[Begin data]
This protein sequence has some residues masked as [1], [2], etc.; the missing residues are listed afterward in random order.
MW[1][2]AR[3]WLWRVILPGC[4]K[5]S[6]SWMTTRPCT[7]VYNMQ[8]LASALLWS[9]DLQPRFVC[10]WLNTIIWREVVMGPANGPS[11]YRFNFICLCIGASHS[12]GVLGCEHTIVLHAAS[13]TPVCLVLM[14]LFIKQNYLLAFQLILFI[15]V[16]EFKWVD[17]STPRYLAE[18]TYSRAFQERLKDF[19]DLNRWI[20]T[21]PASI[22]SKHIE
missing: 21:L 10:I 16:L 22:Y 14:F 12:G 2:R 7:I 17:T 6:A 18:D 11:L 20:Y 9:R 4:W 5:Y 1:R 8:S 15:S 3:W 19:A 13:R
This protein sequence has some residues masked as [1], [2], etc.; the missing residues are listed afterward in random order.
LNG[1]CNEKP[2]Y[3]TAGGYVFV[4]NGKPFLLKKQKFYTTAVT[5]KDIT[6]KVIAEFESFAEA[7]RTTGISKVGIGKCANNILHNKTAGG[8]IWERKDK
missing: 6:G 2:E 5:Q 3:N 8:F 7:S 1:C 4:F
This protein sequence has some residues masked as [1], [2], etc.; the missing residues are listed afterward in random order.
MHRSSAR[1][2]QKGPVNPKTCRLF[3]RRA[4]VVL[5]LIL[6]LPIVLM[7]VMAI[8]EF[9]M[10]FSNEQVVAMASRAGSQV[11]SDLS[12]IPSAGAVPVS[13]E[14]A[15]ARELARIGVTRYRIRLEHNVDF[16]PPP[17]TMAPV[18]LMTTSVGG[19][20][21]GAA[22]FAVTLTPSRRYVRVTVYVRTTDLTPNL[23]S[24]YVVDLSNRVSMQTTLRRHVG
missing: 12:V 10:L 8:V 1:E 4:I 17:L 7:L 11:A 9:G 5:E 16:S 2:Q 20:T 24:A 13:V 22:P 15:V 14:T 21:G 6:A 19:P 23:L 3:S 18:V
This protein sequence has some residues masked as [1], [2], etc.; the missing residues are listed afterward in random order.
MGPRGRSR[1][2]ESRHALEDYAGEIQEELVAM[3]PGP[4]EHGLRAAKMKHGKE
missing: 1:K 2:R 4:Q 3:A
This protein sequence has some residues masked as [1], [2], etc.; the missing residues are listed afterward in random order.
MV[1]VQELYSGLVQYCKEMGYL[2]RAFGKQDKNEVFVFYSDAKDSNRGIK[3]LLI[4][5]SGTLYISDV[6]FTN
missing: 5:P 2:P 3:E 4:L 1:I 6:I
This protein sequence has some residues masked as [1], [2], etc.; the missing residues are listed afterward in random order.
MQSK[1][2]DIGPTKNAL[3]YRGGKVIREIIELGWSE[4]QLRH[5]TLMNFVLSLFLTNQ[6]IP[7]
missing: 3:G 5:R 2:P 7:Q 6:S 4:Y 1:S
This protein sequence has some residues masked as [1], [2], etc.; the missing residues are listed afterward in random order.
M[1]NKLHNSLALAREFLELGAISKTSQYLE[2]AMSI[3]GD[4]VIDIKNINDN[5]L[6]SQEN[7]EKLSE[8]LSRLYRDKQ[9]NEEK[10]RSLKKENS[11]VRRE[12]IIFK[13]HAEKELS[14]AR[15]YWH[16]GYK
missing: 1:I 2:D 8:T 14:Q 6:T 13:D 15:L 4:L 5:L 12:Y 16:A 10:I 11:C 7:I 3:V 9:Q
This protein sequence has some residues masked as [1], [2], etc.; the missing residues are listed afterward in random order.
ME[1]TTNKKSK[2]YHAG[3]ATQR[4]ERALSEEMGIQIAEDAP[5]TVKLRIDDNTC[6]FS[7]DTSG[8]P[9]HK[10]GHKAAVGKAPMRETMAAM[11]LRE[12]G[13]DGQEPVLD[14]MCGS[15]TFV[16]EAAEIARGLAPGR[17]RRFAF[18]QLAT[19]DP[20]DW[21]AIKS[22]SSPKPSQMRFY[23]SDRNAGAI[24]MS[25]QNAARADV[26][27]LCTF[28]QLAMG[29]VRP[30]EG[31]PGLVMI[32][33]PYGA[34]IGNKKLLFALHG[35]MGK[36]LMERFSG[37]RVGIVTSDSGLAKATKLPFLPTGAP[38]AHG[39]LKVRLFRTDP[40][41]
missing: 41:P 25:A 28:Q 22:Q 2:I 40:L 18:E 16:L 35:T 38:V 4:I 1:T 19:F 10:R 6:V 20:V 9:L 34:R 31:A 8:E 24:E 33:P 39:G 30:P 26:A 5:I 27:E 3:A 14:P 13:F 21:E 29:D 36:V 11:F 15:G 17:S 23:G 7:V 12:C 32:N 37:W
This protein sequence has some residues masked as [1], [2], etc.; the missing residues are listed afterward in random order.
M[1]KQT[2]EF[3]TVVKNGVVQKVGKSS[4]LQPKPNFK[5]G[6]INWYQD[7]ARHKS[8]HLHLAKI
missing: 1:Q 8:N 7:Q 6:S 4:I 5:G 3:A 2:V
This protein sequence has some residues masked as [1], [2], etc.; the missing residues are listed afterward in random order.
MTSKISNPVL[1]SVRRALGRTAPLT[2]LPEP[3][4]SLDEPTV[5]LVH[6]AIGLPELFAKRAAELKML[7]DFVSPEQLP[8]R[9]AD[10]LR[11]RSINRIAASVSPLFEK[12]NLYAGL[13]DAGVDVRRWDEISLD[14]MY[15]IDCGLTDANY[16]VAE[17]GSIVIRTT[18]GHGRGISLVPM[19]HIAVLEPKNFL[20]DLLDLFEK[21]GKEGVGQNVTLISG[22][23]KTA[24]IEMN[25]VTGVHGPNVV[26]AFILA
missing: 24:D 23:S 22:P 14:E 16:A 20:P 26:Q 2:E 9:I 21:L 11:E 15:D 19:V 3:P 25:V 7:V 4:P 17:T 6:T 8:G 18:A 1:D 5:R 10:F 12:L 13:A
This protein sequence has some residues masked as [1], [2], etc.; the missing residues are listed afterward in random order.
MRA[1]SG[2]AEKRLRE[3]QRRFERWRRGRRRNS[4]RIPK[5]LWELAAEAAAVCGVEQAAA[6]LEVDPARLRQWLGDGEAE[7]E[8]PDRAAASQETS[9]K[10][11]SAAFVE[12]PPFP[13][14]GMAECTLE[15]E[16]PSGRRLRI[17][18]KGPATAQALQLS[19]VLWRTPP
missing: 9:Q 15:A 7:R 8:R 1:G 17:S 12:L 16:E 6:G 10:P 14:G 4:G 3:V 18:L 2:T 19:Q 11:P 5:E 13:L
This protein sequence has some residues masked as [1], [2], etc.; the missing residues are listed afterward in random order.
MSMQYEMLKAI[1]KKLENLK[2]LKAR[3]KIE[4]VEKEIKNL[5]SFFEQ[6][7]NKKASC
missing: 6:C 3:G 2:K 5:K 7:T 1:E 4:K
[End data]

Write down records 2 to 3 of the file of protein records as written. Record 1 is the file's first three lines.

This protein sequence has some residues masked as [1], [2], etc.; the missing residues are listed afterward in random order.
LNG[1]CNEKP[2]Y[3]TAGGYVFV[4]NGKPFLLKKQKFYTTAVT[5]KDIT[6]KVIAEFESFAEA[7]RTTGISKVGIGKCANNILHNKTAGG[8]IWERKDK
missing: 6:G 2:E 5:Q 3:N 8:F 7:S 1:C 4:F
This protein sequence has some residues masked as [1], [2], etc.; the missing residues are listed afterward in random order.
MHRSSAR[1][2]QKGPVNPKTCRLF[3]RRA[4]VVL[5]LIL[6]LPIVLM[7]VMAI[8]EF[9]M[10]FSNEQVVAMASRAGSQV[11]SDLS[12]IPSAGAVPVS[13]E[14]A[15]ARELARIGVTRYRIRLEHNVDF[16]PPP[17]TMAPV[18]LMTTSVGG[19][20][21]GAA[22]FAVTLTPSRRYVRVTVYVRTTDLTPNL[23]S[24]YVVDLSNRVSMQTTLRRHVG
missing: 12:V 10:L 8:V 1:E 4:I 17:L 7:L 11:A 9:G 5:E 16:S 2:Q 20:T 24:A 13:V 22:P 15:V 14:T 21:G 6:A 19:P 23:L 3:S 18:V